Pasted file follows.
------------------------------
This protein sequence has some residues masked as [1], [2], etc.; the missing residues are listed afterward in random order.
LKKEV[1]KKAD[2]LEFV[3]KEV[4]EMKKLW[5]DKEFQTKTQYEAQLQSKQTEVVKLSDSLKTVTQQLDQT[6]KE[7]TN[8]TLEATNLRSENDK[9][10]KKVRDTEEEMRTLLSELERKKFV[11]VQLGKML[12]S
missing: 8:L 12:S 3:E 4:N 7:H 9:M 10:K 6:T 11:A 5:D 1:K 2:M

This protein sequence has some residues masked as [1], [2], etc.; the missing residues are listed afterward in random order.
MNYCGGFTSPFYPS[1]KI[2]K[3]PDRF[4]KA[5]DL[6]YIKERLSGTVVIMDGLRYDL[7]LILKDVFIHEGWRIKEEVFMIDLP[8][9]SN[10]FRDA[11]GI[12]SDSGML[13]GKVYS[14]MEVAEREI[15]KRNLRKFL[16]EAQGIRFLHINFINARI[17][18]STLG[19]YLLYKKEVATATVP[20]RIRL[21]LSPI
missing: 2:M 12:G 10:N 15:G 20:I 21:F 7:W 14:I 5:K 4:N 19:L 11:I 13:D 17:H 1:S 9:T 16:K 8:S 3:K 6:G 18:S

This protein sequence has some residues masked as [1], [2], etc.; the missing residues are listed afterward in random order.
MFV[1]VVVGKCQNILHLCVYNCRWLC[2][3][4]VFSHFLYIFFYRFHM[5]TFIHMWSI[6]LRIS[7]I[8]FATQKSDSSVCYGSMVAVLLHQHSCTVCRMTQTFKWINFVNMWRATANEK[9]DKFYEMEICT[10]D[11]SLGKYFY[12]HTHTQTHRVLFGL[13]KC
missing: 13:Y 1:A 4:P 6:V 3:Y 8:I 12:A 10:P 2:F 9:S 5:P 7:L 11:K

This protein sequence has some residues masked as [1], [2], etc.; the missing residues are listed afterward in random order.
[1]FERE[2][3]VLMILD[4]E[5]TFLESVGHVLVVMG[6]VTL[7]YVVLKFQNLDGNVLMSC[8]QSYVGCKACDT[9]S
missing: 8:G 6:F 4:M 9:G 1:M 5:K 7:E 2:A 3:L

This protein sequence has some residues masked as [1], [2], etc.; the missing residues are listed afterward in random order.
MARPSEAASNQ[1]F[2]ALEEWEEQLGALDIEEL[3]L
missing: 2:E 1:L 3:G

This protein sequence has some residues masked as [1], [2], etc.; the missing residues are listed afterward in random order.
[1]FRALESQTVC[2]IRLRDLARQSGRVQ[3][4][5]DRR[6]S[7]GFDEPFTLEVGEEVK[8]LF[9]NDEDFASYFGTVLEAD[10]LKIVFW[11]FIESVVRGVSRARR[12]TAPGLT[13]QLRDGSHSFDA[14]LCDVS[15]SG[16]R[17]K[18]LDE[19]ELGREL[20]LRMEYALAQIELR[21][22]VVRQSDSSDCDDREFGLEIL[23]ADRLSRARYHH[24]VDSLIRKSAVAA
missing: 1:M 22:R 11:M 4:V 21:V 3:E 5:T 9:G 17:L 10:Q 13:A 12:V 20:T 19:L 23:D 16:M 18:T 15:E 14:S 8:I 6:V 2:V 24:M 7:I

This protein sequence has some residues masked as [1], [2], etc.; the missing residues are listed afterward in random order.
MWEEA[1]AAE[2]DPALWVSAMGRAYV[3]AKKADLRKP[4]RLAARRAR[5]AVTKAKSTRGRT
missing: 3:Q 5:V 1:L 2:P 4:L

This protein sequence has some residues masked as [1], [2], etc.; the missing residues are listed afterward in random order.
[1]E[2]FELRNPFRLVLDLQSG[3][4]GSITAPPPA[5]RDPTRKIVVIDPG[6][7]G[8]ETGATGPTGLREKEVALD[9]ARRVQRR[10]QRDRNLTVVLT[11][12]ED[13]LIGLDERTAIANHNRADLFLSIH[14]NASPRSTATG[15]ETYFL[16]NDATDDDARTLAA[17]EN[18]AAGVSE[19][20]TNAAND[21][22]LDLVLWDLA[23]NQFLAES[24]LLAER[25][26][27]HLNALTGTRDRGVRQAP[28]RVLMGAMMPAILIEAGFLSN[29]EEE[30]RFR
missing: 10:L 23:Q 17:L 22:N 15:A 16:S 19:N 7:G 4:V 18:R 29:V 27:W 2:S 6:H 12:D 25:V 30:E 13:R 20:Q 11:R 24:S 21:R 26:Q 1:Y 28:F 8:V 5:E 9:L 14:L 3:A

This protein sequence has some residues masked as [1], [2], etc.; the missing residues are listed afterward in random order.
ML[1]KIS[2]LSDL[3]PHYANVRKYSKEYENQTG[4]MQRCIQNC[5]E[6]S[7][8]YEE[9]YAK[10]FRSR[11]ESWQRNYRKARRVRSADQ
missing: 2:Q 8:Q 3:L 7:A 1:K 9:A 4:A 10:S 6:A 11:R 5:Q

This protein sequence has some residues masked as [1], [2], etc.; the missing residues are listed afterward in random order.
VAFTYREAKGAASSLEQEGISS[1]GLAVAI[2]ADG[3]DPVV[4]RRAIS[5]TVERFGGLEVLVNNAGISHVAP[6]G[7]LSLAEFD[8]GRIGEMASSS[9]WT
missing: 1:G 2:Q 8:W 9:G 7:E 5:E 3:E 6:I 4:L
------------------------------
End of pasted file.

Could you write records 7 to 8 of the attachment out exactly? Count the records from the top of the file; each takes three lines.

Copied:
This protein sequence has some residues masked as [1], [2], etc.; the missing residues are listed afterward in random order.
MWEEA[1]AAE[2]DPALWVSAMGRAYV[3]AKKADLRKP[4]RLAARRAR[5]AVTKAKSTRGRT
missing: 3:Q 5:V 1:L 2:P 4:L

This protein sequence has some residues masked as [1], [2], etc.; the missing residues are listed afterward in random order.
[1]E[2]FELRNPFRLVLDLQSG[3][4]GSITAPPPA[5]RDPTRKIVVIDPG[6][7]G[8]ETGATGPTGLREKEVALD[9]ARRVQRR[10]QRDRNLTVVLT[11][12]ED[13]LIGLDERTAIANHNRADLFLSIH[14]NASPRSTATG[15]ETYFL[16]NDATDDDARTLAA[17]EN[18]AAGVSE[19][20]TNAAND[21][22]LDLVLWDLA[23]NQFLAES[24]LLAER[25][26][27]HLNALTGTRDRGVRQAP[28]RVLMGAMMPAILIEAGFLSN[29]EEE[30]RFR
missing: 10:L 23:Q 17:L 22:N 15:A 16:S 19:N 7:G 4:V 18:R 29:V 27:W 2:S 6:H 12:D 25:V 30:E 13:R 20:Q 11:R 24:S 21:R 26:Q 1:Y 28:F 8:V 5:E 9:L 14:L 3:A